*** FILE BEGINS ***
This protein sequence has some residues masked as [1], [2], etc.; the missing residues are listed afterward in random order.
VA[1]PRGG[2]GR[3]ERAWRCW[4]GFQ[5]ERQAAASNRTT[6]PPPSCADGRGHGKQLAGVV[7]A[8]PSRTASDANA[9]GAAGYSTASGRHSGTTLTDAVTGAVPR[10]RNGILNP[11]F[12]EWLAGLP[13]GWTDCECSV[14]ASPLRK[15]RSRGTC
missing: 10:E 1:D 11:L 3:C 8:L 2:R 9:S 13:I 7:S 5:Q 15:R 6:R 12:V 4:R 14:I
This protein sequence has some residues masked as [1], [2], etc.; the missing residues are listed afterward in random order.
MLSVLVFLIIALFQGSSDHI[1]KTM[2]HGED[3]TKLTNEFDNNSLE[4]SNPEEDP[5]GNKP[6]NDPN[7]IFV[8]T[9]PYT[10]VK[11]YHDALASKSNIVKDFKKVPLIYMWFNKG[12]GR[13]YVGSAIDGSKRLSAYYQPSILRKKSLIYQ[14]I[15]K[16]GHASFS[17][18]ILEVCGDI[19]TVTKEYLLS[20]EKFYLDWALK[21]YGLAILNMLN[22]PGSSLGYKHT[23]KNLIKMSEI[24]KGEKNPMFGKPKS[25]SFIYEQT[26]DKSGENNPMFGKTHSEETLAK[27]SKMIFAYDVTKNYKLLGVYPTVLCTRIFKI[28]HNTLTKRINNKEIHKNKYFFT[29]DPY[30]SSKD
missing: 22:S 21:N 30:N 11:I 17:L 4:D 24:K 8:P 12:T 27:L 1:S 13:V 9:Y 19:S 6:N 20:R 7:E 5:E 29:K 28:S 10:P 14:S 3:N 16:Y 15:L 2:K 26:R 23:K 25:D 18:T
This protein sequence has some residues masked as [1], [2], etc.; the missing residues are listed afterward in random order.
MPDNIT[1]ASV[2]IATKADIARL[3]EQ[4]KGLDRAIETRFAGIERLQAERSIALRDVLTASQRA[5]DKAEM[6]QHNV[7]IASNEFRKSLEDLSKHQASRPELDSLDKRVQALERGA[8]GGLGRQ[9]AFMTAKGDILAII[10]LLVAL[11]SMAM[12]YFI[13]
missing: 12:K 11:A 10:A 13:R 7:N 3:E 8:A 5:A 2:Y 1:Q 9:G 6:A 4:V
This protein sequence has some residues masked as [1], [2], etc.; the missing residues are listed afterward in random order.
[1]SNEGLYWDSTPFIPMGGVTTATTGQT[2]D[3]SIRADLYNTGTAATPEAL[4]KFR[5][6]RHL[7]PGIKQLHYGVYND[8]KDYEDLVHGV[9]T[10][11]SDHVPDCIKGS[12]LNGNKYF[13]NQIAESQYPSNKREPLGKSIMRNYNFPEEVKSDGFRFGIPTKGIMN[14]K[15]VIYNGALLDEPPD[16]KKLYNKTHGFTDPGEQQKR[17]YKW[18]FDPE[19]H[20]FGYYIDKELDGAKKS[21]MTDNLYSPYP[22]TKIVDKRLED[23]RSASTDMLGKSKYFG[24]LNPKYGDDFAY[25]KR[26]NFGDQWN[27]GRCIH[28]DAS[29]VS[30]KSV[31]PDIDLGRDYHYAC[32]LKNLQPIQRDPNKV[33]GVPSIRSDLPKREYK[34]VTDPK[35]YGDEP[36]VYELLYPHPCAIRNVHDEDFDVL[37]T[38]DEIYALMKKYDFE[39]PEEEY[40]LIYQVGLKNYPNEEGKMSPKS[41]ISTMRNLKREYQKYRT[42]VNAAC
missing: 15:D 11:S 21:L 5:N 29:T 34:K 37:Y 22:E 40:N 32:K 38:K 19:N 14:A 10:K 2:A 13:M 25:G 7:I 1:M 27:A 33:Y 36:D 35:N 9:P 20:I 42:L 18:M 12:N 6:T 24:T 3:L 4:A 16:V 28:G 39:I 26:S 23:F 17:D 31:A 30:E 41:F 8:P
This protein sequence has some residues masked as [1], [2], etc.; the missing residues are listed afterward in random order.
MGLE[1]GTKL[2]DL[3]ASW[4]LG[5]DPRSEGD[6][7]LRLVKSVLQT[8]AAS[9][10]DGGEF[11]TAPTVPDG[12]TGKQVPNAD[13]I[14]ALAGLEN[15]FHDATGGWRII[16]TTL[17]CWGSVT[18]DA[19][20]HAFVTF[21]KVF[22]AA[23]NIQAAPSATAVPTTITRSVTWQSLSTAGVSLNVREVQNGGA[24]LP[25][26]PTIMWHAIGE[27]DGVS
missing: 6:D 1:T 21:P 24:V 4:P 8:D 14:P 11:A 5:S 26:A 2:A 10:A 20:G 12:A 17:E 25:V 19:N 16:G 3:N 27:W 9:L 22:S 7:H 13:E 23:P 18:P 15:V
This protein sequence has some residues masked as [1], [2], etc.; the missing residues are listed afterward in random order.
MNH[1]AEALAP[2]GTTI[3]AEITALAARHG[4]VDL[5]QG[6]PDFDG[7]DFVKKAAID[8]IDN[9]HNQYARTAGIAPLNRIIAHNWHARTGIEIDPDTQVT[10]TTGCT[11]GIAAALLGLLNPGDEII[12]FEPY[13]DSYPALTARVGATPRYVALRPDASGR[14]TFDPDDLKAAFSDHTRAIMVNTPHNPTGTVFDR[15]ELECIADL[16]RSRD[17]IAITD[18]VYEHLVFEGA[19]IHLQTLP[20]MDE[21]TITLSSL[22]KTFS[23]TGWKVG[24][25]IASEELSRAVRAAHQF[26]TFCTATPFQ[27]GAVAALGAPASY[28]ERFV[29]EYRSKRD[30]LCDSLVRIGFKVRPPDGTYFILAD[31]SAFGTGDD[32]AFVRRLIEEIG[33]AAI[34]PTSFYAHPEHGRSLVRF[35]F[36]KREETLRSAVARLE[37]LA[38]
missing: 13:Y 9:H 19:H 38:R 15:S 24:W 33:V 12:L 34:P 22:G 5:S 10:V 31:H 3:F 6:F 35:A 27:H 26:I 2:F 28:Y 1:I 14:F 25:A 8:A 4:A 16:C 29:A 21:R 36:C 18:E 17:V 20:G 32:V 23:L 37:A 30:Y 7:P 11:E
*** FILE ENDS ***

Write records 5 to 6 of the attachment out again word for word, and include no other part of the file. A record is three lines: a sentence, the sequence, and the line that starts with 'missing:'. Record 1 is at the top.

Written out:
This protein sequence has some residues masked as [1], [2], etc.; the missing residues are listed afterward in random order.
MGLE[1]GTKL[2]DL[3]ASW[4]LG[5]DPRSEGD[6][7]LRLVKSVLQT[8]AAS[9][10]DGGEF[11]TAPTVPDG[12]TGKQVPNAD[13]I[14]ALAGLEN[15]FHDATGGWRII[16]TTL[17]CWGSVT[18]DA[19][20]HAFVTF[21]KVF[22]AA[23]NIQAAPSATAVPTTITRSVTWQSLSTAGVSLNVREVQNGGA[24]LP[25][26]PTIMWHAIGE[27]DGVS
missing: 6:D 1:T 21:P 24:V 4:P 8:D 14:P 11:A 5:S 26:A 2:A 10:A 20:G 12:A 17:E 25:V 19:N 16:G 3:N 27:W 9:L 22:S 7:H 13:E 23:P 18:P 15:V
This protein sequence has some residues masked as [1], [2], etc.; the missing residues are listed afterward in random order.
MNH[1]AEALAP[2]GTTI[3]AEITALAARHG[4]VDL[5]QG[6]PDFDG[7]DFVKKAAID[8]IDN[9]HNQYARTAGIAPLNRIIAHNWHARTGIEIDPDTQVT[10]TTGCT[11]GIAAALLGLLNPGDEII[12]FEPY[13]DSYPALTARVGATPRYVALRPDASGR[14]TFDPDDLKAAFSDHTRAIMVNTPHNPTGTVFDR[15]ELECIADL[16]RSRD[17]IAITD[18]VYEHLVFEGA[19]IHLQTLP[20]MDE[21]TITLSSL[22]KTFS[23]TGWKVG[24][25]IASEELSRAVRAAHQF[26]TFCTATPFQ[27]GAVAALGAPASY[28]ERFV[29]EYRSKRD[30]LCDSLVRIGFKVRPPDGTYFILAD[31]SAFGTGDD[32]AFVRRLIEEIG[33]AAI[34]PTSFYAHPEHGRSLVRF[35]F[36]KREETLRSAVARLE[37]LA[38]
missing: 13:Y 9:H 19:H 38:R 15:S 24:W 33:V 12:L 34:P 22:G 5:S 10:V 31:H 3:F 6:F 35:A 27:H 26:I 2:F 28:Y 1:I 14:F 25:A 8:A 4:A 16:C 29:A 21:R 36:C 18:E 17:V 20:G 32:V 23:L 37:A 30:Y 7:P 11:E